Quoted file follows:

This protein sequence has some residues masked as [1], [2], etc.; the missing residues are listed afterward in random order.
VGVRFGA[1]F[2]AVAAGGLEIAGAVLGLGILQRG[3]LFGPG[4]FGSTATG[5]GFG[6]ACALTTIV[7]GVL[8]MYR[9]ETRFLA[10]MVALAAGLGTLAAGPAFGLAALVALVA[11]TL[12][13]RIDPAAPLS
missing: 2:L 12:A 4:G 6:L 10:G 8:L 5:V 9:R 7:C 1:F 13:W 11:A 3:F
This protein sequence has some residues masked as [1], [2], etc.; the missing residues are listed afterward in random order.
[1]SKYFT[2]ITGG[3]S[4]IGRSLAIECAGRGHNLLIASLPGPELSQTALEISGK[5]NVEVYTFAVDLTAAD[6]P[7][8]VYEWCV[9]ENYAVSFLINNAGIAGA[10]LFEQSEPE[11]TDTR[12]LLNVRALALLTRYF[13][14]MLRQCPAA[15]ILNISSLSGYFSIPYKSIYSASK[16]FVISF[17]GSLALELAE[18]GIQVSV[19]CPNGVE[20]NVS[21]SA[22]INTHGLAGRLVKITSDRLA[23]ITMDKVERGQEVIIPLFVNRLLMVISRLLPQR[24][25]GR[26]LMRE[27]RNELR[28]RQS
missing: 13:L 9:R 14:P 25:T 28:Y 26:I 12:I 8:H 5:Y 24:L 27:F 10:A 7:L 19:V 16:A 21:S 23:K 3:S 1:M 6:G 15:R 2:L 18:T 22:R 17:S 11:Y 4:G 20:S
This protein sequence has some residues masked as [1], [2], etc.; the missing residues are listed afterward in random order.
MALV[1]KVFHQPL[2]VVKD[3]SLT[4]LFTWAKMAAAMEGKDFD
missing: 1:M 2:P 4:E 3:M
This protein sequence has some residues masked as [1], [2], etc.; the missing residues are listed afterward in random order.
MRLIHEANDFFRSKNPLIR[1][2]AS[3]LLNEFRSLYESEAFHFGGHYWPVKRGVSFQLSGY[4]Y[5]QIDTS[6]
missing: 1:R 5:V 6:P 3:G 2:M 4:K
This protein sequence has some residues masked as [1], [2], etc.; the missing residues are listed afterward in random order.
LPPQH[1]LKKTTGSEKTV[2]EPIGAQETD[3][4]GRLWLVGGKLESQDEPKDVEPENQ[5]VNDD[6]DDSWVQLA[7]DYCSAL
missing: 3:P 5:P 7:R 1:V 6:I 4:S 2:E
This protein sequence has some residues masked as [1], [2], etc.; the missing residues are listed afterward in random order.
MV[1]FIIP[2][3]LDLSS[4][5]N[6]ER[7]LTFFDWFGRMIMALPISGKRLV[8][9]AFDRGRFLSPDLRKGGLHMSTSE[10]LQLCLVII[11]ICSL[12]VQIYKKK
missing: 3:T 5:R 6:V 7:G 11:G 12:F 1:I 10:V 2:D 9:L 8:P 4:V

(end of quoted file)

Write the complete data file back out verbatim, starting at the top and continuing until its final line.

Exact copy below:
This protein sequence has some residues masked as [1], [2], etc.; the missing residues are listed afterward in random order.
VGVRFGA[1]F[2]AVAAGGLEIAGAVLGLGILQRG[3]LFGPG[4]FGSTATG[5]GFG[6]ACALTTIV[7]GVL[8]MYR[9]ETRFLA[10]MVALAAGLGTLAAGPAFGLAALVALVA[11]TL[12][13]RIDPAAPLS
missing: 2:L 12:A 4:G 6:L 10:G 8:L 5:V 9:R 7:C 1:F 13:W 11:A 3:F
This protein sequence has some residues masked as [1], [2], etc.; the missing residues are listed afterward in random order.
[1]SKYFT[2]ITGG[3]S[4]IGRSLAIECAGRGHNLLIASLPGPELSQTALEISGK[5]NVEVYTFAVDLTAAD[6]P[7][8]VYEWCV[9]ENYAVSFLINNAGIAGA[10]LFEQSEPE[11]TDTR[12]LLNVRALALLTRYF[13][14]MLRQCPAA[15]ILNISSLSGYFSIPYKSIYSASK[16]FVISF[17]GSLALELAE[18]GIQVSV[19]CPNGVE[20]NVS[21]SA[22]INTHGLAGRLVKITSDRLA[23]ITMDKVERGQEVIIPLFVNRLLMVISRLLPQR[24][25]GR[26]LMRE[27]RNELR[28]RQS
missing: 13:L 9:R 14:P 25:T 28:Y 26:I 12:I 8:H 5:Y 24:L 27:F 10:A 7:L 19:V 16:A 21:S 23:K 3:S 1:M 6:G 15:R 2:L 18:T 22:R 17:S 11:Y 4:G 20:S
This protein sequence has some residues masked as [1], [2], etc.; the missing residues are listed afterward in random order.
MALV[1]KVFHQPL[2]VVKD[3]SLT[4]LFTWAKMAAAMEGKDFD
missing: 1:M 2:P 4:E 3:M
This protein sequence has some residues masked as [1], [2], etc.; the missing residues are listed afterward in random order.
MRLIHEANDFFRSKNPLIR[1][2]AS[3]LLNEFRSLYESEAFHFGGHYWPVKRGVSFQLSGY[4]Y[5]QIDTS[6]
missing: 1:R 5:V 6:P 3:G 2:M 4:K
This protein sequence has some residues masked as [1], [2], etc.; the missing residues are listed afterward in random order.
LPPQH[1]LKKTTGSEKTV[2]EPIGAQETD[3][4]GRLWLVGGKLESQDEPKDVEPENQ[5]VNDD[6]DDSWVQLA[7]DYCSAL
missing: 3:P 5:P 7:R 1:V 6:I 4:S 2:E
This protein sequence has some residues masked as [1], [2], etc.; the missing residues are listed afterward in random order.
MV[1]FIIP[2][3]LDLSS[4][5]N[6]ER[7]LTFFDWFGRMIMALPISGKRLV[8][9]AFDRGRFLSPDLRKGGLHMSTSE[10]LQLCLVII[11]ICSL[12]VQIYKKK
missing: 3:T 5:R 6:V 7:G 11:G 12:F 1:I 10:V 2:D 9:L 8:P 4:V